Methlie, Camilla Borthen, and Jan Schjøtt. "Horse chestnut--remedy for chronic venous insufficiency." Tidsskrift for den Norske Laegeforening: Tidsskrift for Praktisk Medicin, ny Raekke 129, no. 5 (2009): 420-422.

Ming ZJ, Hu Y, Qiu YH, Cao L, Zhang XG. Synergistic effects of beta-aescin and 5-fluorouracil in human hepatocellular carcinoma SMMC-7721 cells.Phytomedicine. 2010;17(8-9):575-80.

Ottillinger, Bertram, and Karin Greeske. "Rational therapy of chronic venous insufficiency–chances and limits of the therapeutic use of horse-chestnut seeds extract." BMC cardiovascular disorders 1, no. 1 (2001): 1-5.

Pittler MH, Ernst E. Horse chestnut seed extract for chronic venous insufficiency. Cochrane Database Syst Rev. 2006 Jan 25;(1):CD003230.

Pittler, Max H., and Edzard Ernst. "Horse chestnut seed extract for chronic venous insufficiency." Cochrane database of systematic reviews 11 (2012).

Pittler MH, et al.Horse-chestnut seed extract for chronic venous insufficiency. A criteria-based systematic review. Arch Dermatol. 1998;134:1356-60.

Siebert U, Brach M, Sroczynski G, Berla K. Efficacy, routine effectiveness, and safety of horsechestnut seed extract in the treatment of chronic venous insufficiency. A meta-analysis of randomized controlled trials and large observational studies. Int Angiol. 2002 Dec;21(4):305-15.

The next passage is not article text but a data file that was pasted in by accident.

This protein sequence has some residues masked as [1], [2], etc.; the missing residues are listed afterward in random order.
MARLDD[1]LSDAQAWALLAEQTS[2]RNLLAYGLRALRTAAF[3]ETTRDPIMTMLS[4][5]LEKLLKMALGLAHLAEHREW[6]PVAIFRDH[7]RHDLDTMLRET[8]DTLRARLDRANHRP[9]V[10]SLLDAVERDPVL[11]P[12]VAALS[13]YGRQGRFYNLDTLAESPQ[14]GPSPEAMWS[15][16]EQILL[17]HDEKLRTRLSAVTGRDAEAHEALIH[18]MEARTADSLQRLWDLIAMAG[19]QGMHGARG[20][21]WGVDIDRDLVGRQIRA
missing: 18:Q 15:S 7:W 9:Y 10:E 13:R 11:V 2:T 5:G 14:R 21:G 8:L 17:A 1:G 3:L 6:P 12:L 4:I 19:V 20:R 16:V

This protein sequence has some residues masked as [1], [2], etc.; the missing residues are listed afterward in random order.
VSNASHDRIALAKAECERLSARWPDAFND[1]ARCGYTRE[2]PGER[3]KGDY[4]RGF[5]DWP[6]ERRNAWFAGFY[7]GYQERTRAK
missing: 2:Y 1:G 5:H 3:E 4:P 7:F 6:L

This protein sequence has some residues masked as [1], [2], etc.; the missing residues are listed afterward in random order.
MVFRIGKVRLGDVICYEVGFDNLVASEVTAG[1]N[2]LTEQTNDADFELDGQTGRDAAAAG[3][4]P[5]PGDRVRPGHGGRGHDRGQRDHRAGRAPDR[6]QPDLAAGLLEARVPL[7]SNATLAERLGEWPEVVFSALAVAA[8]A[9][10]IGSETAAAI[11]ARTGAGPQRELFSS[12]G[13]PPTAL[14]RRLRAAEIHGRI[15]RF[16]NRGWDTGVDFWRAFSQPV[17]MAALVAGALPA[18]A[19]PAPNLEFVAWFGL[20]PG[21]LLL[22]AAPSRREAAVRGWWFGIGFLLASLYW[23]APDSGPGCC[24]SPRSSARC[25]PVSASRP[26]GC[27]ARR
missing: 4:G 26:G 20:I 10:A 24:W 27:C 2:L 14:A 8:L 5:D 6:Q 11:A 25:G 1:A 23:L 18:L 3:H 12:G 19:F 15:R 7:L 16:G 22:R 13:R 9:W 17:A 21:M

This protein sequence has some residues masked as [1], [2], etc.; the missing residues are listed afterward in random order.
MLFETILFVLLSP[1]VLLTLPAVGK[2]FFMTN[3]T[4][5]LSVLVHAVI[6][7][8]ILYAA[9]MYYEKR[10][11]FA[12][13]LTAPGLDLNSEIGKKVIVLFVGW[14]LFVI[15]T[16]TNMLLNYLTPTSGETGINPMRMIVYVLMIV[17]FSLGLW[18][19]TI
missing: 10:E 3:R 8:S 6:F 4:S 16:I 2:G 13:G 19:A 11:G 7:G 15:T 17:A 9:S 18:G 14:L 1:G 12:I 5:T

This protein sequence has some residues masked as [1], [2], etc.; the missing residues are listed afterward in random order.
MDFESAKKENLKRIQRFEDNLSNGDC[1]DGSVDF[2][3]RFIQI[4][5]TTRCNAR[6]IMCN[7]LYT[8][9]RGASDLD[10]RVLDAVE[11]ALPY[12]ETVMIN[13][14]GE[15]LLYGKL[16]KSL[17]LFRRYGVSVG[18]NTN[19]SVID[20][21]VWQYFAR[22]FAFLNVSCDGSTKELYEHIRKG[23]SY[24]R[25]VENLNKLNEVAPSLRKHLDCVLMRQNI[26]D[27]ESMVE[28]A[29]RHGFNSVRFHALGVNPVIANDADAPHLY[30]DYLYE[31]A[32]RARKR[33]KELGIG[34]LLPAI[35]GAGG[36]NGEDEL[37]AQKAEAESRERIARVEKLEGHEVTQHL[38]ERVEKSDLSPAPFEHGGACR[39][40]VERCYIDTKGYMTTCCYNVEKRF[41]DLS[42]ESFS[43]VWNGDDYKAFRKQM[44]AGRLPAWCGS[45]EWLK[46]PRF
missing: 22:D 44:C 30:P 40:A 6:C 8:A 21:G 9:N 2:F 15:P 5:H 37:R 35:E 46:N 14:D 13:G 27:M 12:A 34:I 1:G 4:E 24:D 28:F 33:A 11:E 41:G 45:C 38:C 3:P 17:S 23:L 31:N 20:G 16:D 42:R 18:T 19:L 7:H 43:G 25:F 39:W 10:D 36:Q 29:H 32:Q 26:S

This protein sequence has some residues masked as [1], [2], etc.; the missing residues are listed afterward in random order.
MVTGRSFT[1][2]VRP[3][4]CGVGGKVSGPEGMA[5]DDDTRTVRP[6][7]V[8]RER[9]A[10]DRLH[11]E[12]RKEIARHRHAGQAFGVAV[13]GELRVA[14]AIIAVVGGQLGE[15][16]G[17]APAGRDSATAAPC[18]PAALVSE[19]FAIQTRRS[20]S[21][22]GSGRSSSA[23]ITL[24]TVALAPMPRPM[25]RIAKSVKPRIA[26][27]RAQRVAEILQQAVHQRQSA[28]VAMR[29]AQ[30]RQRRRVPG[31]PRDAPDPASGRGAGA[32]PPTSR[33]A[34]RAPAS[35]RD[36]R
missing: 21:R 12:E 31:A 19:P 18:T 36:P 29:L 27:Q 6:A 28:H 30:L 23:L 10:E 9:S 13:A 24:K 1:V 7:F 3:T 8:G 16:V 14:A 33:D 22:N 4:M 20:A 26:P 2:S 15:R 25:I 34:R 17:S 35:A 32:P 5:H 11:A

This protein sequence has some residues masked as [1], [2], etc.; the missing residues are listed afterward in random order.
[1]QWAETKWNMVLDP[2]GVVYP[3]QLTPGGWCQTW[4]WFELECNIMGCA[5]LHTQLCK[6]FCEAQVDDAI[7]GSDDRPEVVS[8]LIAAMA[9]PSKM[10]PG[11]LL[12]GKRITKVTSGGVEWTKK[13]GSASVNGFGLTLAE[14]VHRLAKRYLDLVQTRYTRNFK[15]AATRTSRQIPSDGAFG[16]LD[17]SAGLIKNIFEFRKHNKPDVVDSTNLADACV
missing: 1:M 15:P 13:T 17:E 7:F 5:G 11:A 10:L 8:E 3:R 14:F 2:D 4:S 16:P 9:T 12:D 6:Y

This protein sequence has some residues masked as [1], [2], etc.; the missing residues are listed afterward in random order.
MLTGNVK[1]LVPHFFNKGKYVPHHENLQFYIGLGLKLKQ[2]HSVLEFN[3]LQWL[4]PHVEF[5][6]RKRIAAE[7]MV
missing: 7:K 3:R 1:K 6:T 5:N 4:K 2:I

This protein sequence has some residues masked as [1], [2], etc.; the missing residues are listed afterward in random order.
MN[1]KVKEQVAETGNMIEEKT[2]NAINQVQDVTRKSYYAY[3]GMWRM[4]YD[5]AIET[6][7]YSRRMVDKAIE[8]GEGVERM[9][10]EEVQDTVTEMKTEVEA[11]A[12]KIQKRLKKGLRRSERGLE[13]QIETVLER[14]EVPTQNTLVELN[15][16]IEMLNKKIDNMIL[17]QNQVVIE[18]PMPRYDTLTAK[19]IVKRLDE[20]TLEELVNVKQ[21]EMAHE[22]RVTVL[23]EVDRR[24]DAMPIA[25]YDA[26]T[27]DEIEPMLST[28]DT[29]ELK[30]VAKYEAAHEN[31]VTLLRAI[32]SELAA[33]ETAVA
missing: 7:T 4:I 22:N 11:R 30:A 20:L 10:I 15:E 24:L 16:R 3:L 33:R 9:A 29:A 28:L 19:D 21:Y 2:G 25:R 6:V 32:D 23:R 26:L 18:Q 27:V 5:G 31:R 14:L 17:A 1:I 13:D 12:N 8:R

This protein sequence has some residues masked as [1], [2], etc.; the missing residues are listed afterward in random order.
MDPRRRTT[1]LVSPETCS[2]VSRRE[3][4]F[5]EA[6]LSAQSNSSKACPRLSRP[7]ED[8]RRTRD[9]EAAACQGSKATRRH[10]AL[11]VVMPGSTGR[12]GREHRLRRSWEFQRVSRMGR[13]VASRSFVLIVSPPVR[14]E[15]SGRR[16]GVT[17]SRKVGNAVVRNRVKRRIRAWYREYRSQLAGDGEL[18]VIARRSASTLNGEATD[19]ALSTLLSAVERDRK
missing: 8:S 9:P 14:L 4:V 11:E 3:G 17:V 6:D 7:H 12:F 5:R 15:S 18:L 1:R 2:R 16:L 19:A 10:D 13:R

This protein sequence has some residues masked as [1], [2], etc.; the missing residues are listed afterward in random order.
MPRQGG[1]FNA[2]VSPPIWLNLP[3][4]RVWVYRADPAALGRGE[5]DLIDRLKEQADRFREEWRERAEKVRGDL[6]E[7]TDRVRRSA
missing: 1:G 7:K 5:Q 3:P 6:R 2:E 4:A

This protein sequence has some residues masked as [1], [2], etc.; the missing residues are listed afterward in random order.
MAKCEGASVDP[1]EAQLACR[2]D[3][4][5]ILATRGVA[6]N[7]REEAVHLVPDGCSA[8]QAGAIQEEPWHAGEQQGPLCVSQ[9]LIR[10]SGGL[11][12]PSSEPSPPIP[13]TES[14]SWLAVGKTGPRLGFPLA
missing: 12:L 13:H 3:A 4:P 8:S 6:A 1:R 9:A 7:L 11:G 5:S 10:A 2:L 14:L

Sirtori, Cesare R. "Aescin: pharmacology, pharmacokinetics and therapeutic profile." Pharmacological Research 44, no. 3 (2001): 183-193.

Suter, Andy, Silvia Bommer, and Jordan Rechner. "Treatment of patients with venous insufficiency with fresh plant horse chestnut seed extract: a review of 5 clinical studies." Advances in therapy 23, no. 1 (2006): 179-190.

Yi HY, Lee JY. Poisoning due to consumption of horse chestnut seed. Clin Exp Emerg Med. Dec 2021;8(4):333-335.

Zhang L, Fu F, Zhang X et al. Escin attenuates cognitive deficits and hippocampal injury after transient global cerebral ischemia in mice via regulating certain inflammatory genes. Neurochem Int. 2010 Sep;57(2):119-27.